Dear Thelma: Husband is having an affair with colleague and wants a threesome


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Dear Thelma,

My marriage of 20 years is on the brink.

Hubby and I work at the same office. Over the course of a few years, we grew quite close to two colleagues – both singles. The four of us got along very well indeed. We would go out for drinks and meals together.

We even invited them to our house on several occasions, so they have met our children aged 18 and 16.

I always thought both these colleagues would somehow become a couple, eventually.

So imagine my shock when, several months ago, I found out that my husband and this female colleague were having an affair behind my back! And all this while, I thought my marriage was rock solid.

I'm shattered, shocked and angry. I trusted my husband. And I treated our colleague like a sister. But this is how they repaid me for my love and friendship.

When I confronted my husband about it, he did not deny it but suggested a threesome. To me, that is unthinkable. We had many fights over this. And this has rocked our family life, and deeply upset our children.

As for the colleague, I asked her to leave my husband. She refused. I asked her why she chose my husband, why not the other colleague whom we were all close to. She said the other colleague was not her type.

What should I do?

Speechless


I'm so very sorry. To be cheated on by a beloved partner of 20 years, and with a friend too, is devastating.

Open marriages and threesomes are options for some couples, but those approaches come from a place of mutual interest and love.

Your husband's suggestion that you ignore his cheating and join in is disrespectful on a simply stunning scale. As you don't mention even the hint of an apology, it suggests contempt. He has no interest in your feelings.

While I understand you talked to the woman he is cheating on you with, I don't think it's very helpful. It's your husband who is cheating. Even if she were to vanish, it's likely he would simply move on to another person.

I say this because of the lack of remorse he's shown. Normally, people who commit adultery feel guilty. They suddenly realise what's at stake, remember how much they love their partner, and work very hard to repair their relationship. It can be done!

In this case, I don't think that possibility is there. He's confirmed that he is happy to cheat on you, is determined to cheat on you, and so that behaviour will continue. I'm so very sorry to be this blunt, but I think you need to assess where you stand.

You can stay, and nothing will change. You can leave right now, and make your own way. There's also a middle path. That means staying for now while consulting a lawyer to see what your options are and then planning an exit that suits you.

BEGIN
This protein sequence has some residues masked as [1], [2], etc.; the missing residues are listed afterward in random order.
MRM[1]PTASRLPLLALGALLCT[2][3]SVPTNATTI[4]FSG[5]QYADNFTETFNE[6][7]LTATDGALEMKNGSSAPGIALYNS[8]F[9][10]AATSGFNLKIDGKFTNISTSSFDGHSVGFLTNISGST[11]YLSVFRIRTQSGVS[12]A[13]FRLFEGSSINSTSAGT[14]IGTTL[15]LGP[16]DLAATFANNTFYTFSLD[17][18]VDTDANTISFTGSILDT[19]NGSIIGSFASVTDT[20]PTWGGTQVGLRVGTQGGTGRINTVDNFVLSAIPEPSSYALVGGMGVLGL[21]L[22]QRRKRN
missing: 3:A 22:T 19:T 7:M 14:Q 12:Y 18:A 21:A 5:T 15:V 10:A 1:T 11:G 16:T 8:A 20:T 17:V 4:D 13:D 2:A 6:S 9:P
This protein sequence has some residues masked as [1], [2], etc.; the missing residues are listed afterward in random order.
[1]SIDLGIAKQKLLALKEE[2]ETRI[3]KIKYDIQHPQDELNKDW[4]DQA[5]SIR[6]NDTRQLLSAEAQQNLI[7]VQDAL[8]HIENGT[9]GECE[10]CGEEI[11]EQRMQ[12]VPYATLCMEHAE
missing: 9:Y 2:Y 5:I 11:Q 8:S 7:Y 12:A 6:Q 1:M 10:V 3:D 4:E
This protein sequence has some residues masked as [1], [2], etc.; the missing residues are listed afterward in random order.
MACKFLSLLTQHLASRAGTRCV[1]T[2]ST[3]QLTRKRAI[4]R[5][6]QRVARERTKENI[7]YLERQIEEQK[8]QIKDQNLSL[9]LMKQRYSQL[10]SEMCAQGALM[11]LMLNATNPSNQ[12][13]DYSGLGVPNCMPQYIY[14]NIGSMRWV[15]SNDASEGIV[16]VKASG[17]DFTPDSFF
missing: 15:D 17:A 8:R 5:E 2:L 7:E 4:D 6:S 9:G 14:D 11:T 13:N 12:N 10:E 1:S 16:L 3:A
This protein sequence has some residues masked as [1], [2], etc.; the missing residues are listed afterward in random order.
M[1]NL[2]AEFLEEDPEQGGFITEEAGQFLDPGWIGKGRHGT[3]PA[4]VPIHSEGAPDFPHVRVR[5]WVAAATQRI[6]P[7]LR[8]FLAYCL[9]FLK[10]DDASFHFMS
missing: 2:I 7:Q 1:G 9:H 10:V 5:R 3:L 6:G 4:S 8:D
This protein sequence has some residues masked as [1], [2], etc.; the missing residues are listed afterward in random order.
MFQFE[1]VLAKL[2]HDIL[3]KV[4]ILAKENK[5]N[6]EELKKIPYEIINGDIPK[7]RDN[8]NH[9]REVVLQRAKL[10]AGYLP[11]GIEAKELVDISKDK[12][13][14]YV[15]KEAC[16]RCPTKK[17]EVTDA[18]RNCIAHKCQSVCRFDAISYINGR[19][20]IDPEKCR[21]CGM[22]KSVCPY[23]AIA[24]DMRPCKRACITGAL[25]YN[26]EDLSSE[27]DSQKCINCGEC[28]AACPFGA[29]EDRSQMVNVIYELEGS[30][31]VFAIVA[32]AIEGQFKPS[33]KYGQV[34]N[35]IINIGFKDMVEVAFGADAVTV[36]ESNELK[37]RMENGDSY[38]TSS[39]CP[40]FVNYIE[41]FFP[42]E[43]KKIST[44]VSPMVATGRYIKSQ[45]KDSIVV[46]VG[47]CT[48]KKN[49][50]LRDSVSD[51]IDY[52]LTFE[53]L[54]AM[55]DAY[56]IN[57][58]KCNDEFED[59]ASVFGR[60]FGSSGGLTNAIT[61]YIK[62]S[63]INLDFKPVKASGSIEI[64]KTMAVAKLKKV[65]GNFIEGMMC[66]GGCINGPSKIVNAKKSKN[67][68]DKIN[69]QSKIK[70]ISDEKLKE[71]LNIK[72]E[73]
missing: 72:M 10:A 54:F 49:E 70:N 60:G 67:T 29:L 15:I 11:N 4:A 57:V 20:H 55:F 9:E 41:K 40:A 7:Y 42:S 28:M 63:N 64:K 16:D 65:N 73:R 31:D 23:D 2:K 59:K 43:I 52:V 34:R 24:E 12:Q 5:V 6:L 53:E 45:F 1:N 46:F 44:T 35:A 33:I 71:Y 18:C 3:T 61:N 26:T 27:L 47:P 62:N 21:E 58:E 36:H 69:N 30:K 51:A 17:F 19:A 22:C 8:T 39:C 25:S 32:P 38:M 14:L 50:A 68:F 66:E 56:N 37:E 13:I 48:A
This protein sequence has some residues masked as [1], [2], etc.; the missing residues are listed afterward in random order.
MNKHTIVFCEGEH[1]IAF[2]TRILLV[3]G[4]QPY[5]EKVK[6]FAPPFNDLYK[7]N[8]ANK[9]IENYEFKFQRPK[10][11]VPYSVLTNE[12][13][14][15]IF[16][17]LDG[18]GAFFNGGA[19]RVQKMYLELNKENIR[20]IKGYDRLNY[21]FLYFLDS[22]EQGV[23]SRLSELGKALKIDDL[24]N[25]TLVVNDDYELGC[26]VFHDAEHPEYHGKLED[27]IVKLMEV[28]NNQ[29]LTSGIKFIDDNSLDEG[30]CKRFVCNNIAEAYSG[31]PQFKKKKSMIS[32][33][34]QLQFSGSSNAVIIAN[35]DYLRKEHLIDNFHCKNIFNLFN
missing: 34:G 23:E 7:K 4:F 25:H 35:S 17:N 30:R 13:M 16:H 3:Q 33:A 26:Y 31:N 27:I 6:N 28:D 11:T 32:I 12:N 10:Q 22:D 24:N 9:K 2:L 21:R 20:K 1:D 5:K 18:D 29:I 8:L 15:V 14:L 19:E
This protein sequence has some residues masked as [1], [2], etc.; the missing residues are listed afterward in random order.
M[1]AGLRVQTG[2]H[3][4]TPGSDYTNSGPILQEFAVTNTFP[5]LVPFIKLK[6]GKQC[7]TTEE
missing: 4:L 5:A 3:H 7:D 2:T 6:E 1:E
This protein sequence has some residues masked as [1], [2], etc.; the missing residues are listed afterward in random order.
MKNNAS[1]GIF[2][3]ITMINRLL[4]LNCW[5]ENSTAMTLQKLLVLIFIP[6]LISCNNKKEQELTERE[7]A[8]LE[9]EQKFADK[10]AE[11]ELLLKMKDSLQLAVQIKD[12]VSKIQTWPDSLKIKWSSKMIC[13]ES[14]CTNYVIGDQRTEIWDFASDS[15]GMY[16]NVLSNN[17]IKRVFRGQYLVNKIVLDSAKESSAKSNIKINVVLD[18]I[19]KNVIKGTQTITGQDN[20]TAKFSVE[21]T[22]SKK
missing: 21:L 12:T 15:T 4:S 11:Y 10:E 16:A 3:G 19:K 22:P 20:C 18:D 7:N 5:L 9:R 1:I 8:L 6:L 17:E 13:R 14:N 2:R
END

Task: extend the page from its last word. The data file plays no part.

Your kids are 18 and 16, so they will be impacted no matter what you do. If you stay, you teach them that accepting mistreatment is OK.

Also, as you point out, the atmosphere in your home is taxing. If you rush out, though, there may be consequences. These may include them losing their home, there being a custody suit for the younger one, or interfering with the older one's college or job training.

Therefore, I suggest you consult a lawyer. Bring along your bank statements, a list of your assets, joint and held singly, and a statement of your various revenue streams. When you have legal advice, work out your finances.

Once you know your options, pick the strategy that suits you and your kids best.

Again, normally I would advise transparency and honesty as you will be parenting your kids together whether you stay married, separate or divorce. But as your husband has proven himself to be without a shred of integrity, I strongly suggest you tell nobody. Just make a plan, and follow it through.

Once you have your plan in place, you'll need to map out a support network. This will divide friends and family: I suggest you be ruthless and cut out anyone who suggests that you take the blame for your husband's action! Surround yourself with allies.

Also, as your feelings are understandably hurt, and your world has changed drastically, it would help to consult a mental health professional. Not a couples counsellor, but someone who is there for you, and you only. Because at this time, you need someone who is entirely on your side.

None of this will be easy, but I hope this provides you with some ideas about how to go about helping yourself out of this awful present and towards a better future. Please know that I'll be thinking of you.

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